Why so

Here’s how we helped board game manufacturer Jumbo to redesign the game ‘How To Rob a Bank’ for the European market.


  • Art direction
  • Boardgame design



Pain Point

As part of their strategy, Jumbo occasionally buys successful games from a foreign territory to distribute to their European market. They feared the American design of the board game How To Rob a Bank was too flashy, dark and well… too serious for their European target audience.


We asked Jumbo how our collaboration could be ultimately successful. In their mind this would be when highly demanding, early adopters embrace the game and its execution so enthusiastically that they share their views with their online community. This would indicate an opportunity to promote to a broader audience…


Realizing they needed to stand out between the abundance of games on a toy store’s shelf, we decided to go for a graphic approach with fun and saturated base colors. We needed to appeal to families with children and at the same time stay true to the original idea of robbing a bank. We chose to approach it from the robber’s point of view by requiring players to look at the blue prints of a bank.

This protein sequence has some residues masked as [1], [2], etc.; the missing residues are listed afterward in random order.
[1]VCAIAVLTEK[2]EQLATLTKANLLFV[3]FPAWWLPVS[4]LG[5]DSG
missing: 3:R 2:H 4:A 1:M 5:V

The box becomes a part of the game itself by turning into the bank building.


The manual is designed to unfold as a blueprint floor plan instead of a normal booklet, and is set up in four different languages: English, Dutch, German & French.


For in-house reel purposes we made a video to showcase our design skills. This video was accidentally picked up by influential gamers and created a buzz of its own. How To Rob a Bank became Jumbo’s best selling game in its genre that year.


Online reviews are the bread and butter for board game developers to promote their games. This is a selection of reviews specifically about the game’s re-design:

  • “Design can make or break with any game, and the fact the box is the bank itself helps to make this game gorgeous to look at and it very well supports the theme.”
  • “Notice the details of the game and appreciate how much time and thought was put into the visual design.”
  • “The designer had made the game more forgiving, less frutrating more accessible and less chaotic.”
  • “The game benefits from appealing components including the box being deployed as a raised mount for the bank.”